Ends in Themselves: A Reflection on Capital Punishment

by Jack Quirk

Capital punishment is best discussed in the context of the most egregious of cases. While executing minors or those with an intellectual development disorder can offend a wide swathe of a decent minded citizenry, the presence of such individuals as Dylann Roof in the criminal justice system provides an argument for the retention of capital punishment that is superficially sound.

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Reducing Abortion: What’s Marriage Got To Do With It?

We believe that the most effective means of reducing, and potentially eradicating, abortion comes through lessening the demand rather than the supply. On a socially applicable level, this includes greater access to healthcare, pre and post-natal care, mandatory paid leave, job protection, equal wages, sexual education, and stronger comprehensive support systems.”Poverty has a direct effect on quality of life. We support comprehensive solutions to provide a realistic pathway out of poverty and we opposed any legislation that reduces wages, cuts benefits, or restricts labor rights.- The 11 Pillars of the New Pro-Life Movement
“Reducing demand for abortion is well and good,” I have heard many conservatives say in response to the NPLM, “but why haven’t you mentioned marriage as the best remedy for poverty and abortion demand? Don’t safety net programs replace fathers and entrench the underclass?” It’s an important question worth addressing.

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The Irony of Electoral Backlash

By Julia Smucker

In late November 2012, the Consistent Life Network’s newsletter Peace & Life Connections pointed out a counterintuitive set of facts. First, the administrations of publicly pro-choice presidents Bill Clinton and Barack Obama saw declines in abortion rates and providers, under very different economic circumstances. Secondly, the Obama administration continued and even expanded many features of the hawkish foreign policy that was much more widely protested under George W. Bush. The apparent disconnects may be as much because of public perceptions as it is in spite of them, as motivation for grass-roots activism can appear more urgent “when not relying on presidential lip service.” For the activist of any stripe, working under threat is the ultimate motivator.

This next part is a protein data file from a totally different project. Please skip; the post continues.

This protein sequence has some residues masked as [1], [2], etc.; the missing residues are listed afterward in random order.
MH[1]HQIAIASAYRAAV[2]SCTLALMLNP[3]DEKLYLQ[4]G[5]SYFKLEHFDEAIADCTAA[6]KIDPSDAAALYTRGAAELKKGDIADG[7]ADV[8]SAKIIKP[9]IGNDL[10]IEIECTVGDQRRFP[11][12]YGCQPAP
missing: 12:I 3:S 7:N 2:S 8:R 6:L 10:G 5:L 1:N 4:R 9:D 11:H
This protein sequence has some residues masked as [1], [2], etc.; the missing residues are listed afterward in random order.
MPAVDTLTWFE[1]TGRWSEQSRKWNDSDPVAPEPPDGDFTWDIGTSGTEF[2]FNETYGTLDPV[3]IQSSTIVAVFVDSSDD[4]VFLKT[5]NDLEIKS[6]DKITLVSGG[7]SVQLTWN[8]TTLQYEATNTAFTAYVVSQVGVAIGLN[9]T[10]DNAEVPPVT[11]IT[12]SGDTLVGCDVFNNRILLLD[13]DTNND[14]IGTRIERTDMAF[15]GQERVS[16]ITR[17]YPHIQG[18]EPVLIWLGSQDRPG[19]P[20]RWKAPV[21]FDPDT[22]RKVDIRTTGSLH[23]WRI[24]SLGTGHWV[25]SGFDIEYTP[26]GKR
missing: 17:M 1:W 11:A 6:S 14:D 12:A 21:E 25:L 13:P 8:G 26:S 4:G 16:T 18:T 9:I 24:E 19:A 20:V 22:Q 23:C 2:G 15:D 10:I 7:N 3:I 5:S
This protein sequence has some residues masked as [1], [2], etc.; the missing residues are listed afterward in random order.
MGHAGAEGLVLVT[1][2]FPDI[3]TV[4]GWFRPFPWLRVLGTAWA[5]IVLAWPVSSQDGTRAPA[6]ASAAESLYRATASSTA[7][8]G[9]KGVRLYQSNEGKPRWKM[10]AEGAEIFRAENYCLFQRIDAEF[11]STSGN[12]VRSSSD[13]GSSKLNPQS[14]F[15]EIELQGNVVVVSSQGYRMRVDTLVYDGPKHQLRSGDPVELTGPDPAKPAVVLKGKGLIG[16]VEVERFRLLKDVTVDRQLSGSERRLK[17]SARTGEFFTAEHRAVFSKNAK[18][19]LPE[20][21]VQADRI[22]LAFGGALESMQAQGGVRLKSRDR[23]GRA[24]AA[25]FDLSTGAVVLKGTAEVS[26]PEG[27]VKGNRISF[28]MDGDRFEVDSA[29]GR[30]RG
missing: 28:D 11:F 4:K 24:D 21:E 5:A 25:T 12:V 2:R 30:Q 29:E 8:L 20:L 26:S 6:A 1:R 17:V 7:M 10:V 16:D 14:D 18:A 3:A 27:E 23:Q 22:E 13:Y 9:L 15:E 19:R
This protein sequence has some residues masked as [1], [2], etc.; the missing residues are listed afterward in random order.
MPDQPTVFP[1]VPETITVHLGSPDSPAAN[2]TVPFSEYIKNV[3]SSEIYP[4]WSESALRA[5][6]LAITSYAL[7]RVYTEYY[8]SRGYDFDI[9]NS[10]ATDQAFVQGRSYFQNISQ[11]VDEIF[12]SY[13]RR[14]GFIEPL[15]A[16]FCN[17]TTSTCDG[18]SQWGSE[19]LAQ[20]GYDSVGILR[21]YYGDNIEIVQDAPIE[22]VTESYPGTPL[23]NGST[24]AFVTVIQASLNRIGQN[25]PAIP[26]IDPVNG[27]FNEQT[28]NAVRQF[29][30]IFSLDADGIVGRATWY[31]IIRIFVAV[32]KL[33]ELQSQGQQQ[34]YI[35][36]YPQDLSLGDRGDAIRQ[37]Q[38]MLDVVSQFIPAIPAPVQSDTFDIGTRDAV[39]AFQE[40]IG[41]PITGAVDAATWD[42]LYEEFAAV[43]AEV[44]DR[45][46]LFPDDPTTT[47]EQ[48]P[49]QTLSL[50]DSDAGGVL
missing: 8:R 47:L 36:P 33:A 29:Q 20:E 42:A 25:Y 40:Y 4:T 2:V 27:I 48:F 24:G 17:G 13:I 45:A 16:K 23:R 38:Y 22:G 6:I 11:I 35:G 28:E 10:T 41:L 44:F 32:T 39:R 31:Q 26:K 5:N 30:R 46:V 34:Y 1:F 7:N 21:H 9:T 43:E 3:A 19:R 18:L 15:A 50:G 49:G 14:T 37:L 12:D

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#BothLivesMatter, Mary’s Personhood, and the Ohio Ban on Abortion

By MT Davila

The news that Ohio lawmakers had finally passed a ban on abortion beginning at six weeks from conception, so-called “heartbeat” laws because they seek to protect the life of the unborn from the moment a heartbeat is audible, are the kind that would make most pro-life advocates rejoice. Regardless of whether these laws would stand as constitutional upon being challenged, the wisdom of pro-life efforts is that this is a victory worth celebrating.

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More Than a Slogan

By John Cavanaugh-O’Keefe


“Did you say that pro-life activists who are also conservative Republicans don’t care about racism or justice or anything like that? You are so ignorant! Conservatives are always more generous giving money and time to help – to help in every way you can think of! Check the data any way you want to slice it!”

Whoo-ee. I hear the anger and frustration.

I’d like to explain something. It’s not a bumper sticker slogan: the explanation will take a little time.

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American Attitudes on Abortion and the Goal for Persuasion

by Jack Quirk

As it turns out, the New Pro Life Movement is hurting some feelings. There has been a pro-life movement around for a while now, of course, and it should not be altogether surprising that the attempt at a broader based approach to life issues would be received as criticism of the efforts that have already been made against the scourge of abortion in the United States.

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Stop Using Pictures of Aborted Children as Propaganda

By Elizabeth Broadbent

I spent my college years prochoice enough to abort a zygote, but not cool with killing an actual fetus. Most people I knew felt that way. But every year, during the last week in January (change this to whenever pro-life week is, I can’t remember), the zealots came out. They parked themselves in the green space right across the street from my dorm. The university roped them off so no one would molest them. From behind the rope, they handed out pamphlets. They brandished signs about abortion stilling beating hearts and killing babies. And mostly spectacularly, the activists hummed around a several central images, billboard sized, of bloody, dismembered, aborted fetuses.

I had to walk past these people every day to go to lunch.
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Is “Pro Life” Supposed to Refer Only to Abortion?

By Rebecca Bratten Weiss

Was the term “pro-life” specifically coined to mean “anti-abortion,” without reference to other issues of life and justice? Many seem to think so, and argue that using the term in a consistent-life-ethic sense betrays both the goal of the movement, and the intention of the term.

“Oh, but terms change,” one could argue.

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